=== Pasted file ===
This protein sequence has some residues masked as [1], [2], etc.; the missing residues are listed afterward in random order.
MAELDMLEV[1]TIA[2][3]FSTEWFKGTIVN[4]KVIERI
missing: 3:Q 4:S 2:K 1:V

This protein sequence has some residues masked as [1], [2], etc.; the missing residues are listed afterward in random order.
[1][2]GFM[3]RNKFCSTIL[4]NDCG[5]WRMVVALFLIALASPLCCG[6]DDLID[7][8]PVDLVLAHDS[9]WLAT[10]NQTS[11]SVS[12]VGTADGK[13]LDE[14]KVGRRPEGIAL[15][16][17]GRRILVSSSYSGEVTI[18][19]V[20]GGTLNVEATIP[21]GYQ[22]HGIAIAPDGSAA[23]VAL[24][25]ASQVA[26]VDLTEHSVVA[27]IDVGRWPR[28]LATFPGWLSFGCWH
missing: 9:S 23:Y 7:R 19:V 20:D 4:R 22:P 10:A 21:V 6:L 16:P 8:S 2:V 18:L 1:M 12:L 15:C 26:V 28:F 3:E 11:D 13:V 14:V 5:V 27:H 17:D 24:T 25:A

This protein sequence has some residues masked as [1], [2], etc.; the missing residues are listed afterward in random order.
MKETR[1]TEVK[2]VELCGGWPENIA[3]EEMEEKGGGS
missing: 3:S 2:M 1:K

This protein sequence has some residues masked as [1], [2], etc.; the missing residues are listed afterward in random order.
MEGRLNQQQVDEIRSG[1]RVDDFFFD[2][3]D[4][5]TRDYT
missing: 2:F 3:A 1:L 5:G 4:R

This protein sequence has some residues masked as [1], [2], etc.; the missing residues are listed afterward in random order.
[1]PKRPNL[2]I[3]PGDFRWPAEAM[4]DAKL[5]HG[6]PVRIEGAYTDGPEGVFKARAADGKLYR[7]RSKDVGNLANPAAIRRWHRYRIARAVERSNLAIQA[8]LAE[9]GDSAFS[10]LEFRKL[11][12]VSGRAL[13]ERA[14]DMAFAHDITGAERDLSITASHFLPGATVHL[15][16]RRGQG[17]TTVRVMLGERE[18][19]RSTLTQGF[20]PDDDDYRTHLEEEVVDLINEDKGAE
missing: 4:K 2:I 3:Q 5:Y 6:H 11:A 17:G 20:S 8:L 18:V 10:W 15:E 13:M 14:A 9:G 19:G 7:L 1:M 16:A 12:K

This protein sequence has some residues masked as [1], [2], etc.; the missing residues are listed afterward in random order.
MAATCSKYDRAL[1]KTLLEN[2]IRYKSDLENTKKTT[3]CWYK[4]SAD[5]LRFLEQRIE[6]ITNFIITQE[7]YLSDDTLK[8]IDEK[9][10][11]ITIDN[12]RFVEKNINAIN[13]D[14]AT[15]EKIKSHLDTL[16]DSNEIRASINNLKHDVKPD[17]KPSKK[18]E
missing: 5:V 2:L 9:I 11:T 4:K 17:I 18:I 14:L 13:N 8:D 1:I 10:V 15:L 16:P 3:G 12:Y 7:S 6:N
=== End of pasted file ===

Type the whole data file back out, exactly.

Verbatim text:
This protein sequence has some residues masked as [1], [2], etc.; the missing residues are listed afterward in random order.
MAELDMLEV[1]TIA[2][3]FSTEWFKGTIVN[4]KVIERI
missing: 3:Q 4:S 2:K 1:V

This protein sequence has some residues masked as [1], [2], etc.; the missing residues are listed afterward in random order.
[1][2]GFM[3]RNKFCSTIL[4]NDCG[5]WRMVVALFLIALASPLCCG[6]DDLID[7][8]PVDLVLAHDS[9]WLAT[10]NQTS[11]SVS[12]VGTADGK[13]LDE[14]KVGRRPEGIAL[15][16][17]GRRILVSSSYSGEVTI[18][19]V[20]GGTLNVEATIP[21]GYQ[22]HGIAIAPDGSAA[23]VAL[24][25]ASQVA[26]VDLTEHSVVA[27]IDVGRWPR[28]LATFPGWLSFGCWH
missing: 9:S 23:Y 7:R 19:V 20:D 4:R 22:P 10:A 21:V 6:L 16:P 8:S 2:V 18:L 1:M 12:L 15:C 26:V 28:F 3:E 11:D 13:V 14:V 5:V 27:H 17:D 24:T 25:A

This protein sequence has some residues masked as [1], [2], etc.; the missing residues are listed afterward in random order.
MKETR[1]TEVK[2]VELCGGWPENIA[3]EEMEEKGGGS
missing: 3:S 2:M 1:K

This protein sequence has some residues masked as [1], [2], etc.; the missing residues are listed afterward in random order.
MEGRLNQQQVDEIRSG[1]RVDDFFFD[2][3]D[4][5]TRDYT
missing: 2:F 3:A 1:L 5:G 4:R

This protein sequence has some residues masked as [1], [2], etc.; the missing residues are listed afterward in random order.
[1]PKRPNL[2]I[3]PGDFRWPAEAM[4]DAKL[5]HG[6]PVRIEGAYTDGPEGVFKARAADGKLYR[7]RSKDVGNLANPAAIRRWHRYRIARAVERSNLAIQA[8]LAE[9]GDSAFS[10]LEFRKL[11][12]VSGRAL[13]ERA[14]DMAFAHDITGAERDLSITASHFLPGATVHL[15][16]RRGQG[17]TTVRVMLGERE[18][19]RSTLTQGF[20]PDDDDYRTHLEEEVVDLINEDKGAE
missing: 4:K 2:I 3:Q 5:Y 6:H 11:A 17:G 20:S 8:L 18:V 10:W 15:E 13:M 14:A 9:G 19:G 7:L 1:M 16:A 12:K

This protein sequence has some residues masked as [1], [2], etc.; the missing residues are listed afterward in random order.
MAATCSKYDRAL[1]KTLLEN[2]IRYKSDLENTKKTT[3]CWYK[4]SAD[5]LRFLEQRIE[6]ITNFIITQE[7]YLSDDTLK[8]IDEK[9][10][11]ITIDN[12]RFVEKNINAIN[13]D[14]AT[15]EKIKSHLDTL[16]DSNEIRASINNLKHDVKPD[17]KPSKK[18]E
missing: 5:V 2:L 9:I 11:T 4:K 17:I 18:I 14:L 13:N 8:D 1:I 10:V 15:L 16:P 3:G 12:Y 7:S 6:N